bombshell revelation. To show the reaction shots of all the protagonists at once, the screen is split into sections, with a reaction shot in each section. The reactions may show up one at a time and accompanied by a clang sound effect. Alternatively, the split screen may show the faces of all of the protagonists as they act in unison. This is especially popular in shows with Combining Mecha, Colors or Powers. Just about every Shōnen series does this when a particularly harsh blow lands. To be fair, most anime were there is any sort of competition will show something like this. A typical Split Screen is just two people and a thin vertical divide between the two halves. The Split-Screen Reaction often has stylized divisions at strange angles. It may not even be a true "split", but a series of picture-in-picture bubbles that pop up. (Also see Odd-Shaped Panel and Hexagonal Speech Balloon.) Characters with Medium Awareness may be able to use the split to interact with the other characters where it wouldn't usually be possible. When parodied, it's usually part of an overdose of Anime Effects, resulting in Mundane Made Awesome. Compare Multi-Part Picture.
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Anime & Manga
- Used a lot in Mons shows like Pokémon, where an offscreen character will yell commands or encouragement to the onscreen characters as they act.
- Bleach tends to use this effect a lot. The first few frames of this epic spoof◊ are an example.
- Ditto for Naruto; well at least during the Chuunin arc.
- Happens in the first episode of The Law of Ueki, when Ueki's tree appears from the river.
- Happens occasionally in Outlaw Star.
- Happens several times an episode in Katekyo Hitman Reborn!.
- Seen in the AKIRA manga. Plenty of characters, plenty of shocking events to make them react.
- In Corsair this happens over dinner when Ayace suddenly announces his relationship with Canale. Everyone at the table gets a reaction panel, with expressions ranging from awkwardness to surprise to confusion.
- The Fairy Tail anime has split-screen constantly, with a lightning bolt-like separation. Most of the time the screen is split just in two, though there are a few multiple splits too.
- Given that Saint Beast has six protagonists and gets a lot of mileage out of Shōnen tropes, it was destined to happen.
- Similarly, One Piece has several protagonists with a strong tendency to overreact (with the exception of Robin), so this trope is a given.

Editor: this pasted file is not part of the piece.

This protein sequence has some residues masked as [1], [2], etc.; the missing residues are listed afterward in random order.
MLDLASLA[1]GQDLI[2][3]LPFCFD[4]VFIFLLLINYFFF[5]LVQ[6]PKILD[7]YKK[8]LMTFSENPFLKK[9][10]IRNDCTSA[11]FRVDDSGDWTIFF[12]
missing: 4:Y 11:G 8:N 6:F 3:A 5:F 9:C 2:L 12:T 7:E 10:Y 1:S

- Constantly used in Girls und Panzer, showing reactions amongst team-mates sitting in different positions or even different vehicles.
Films — Live-Action
- Honorable mention to the Ominous Multiple Screens at the end of The Matrix Reloaded, which display reaction shots of all the previous Chosen Ones, or is it the different possible reactions of Neo himself, but in the end, it doesn't matter since they're all portrayed by Keanu Reeves.
- Happens with Ramona, Knives, Kim, Stills and Young Neil in Scott Pilgrim vs. The World after Gideon stabs Scott with the Power of Love.
- Community (of course) during their anime moment in the Foosball episode. A cat is added to the mix for good measure.
- Pokémon uses this quite a bit.
- The first Super Smash Bros. Brawl trailer had all the present smashers react in shock this way to seeing Wario about to do a Wario Waft.
- Used in both Persona 3 and Persona 4 as the start to an "All out attack" when all surviving party members gang-rush downed enemies in battle.
- Used in Juathuur (example).
- Parodied in one strip of The Way of the Metagamer.
- Seen in The KAMics when Zog gained webcomic awareness during the Crossover Wars.
- Done in Dubious Company twice.
- Done seriously in the showdown at Kreedor Castle when Izor triggers the sacrificial ritual on the racoon instead of Sal.
- Again in the Recycled In Space arc when the Marines pass judgement on Walter and his ship's passengers. A hilarious variety of reactions ensue from Walter, Sal, Tiren and Marty, Gary, Mary, Sue and Izor, Elly, and Leeroy.
- In Darths & Droids, we get one for the destruction of Naboo.
- Another live-action example, Noob can indulge into this for shocking revelations.
- Can be seen in Wakfu, as with the above picture. Not surprising given the show's Animesque roots. Especially common during the Bontarian Gobbowl arc.
- Quite common in The Amazing Spiez, which regularly uses comics-style separations for the screen. Alongside the regular, rectangular panels, you'll have the sharp angles typical of this trope once or twice an episode.
- Also a common sight in Monster Buster Club. Including one in the Action-Hogging Opening.
- My Little Pony: Friendship Is Magic:
- The episode "Boasts Busters" has one with Snips and Snails screaming while the Ursa Minor is roaring. And later with Spike, as the three receive mustaches.
- "Hearth's Warming Eve" uses it (both times in association with Finish Dialogue in Unison) to show the three leaders coming to the same conclusion. Played With on its second use when the three, announcing the new land as their own, discover they are all claiming the same piece of land less than twenty feet from one another.
- "Pinkie Pride" has a nice six-part one with Rarity, Spike, Applejack, Fluttershy, Rainbow Dash and Twilight Sparkle reacting to Pinkie Pie challenging Cheese Sandwich to a Goof-Off.
- Popular too in Fantastic Four: World's Greatest Heroes. Most often with four panels.
- Used quite often in Jackie Chan Adventures.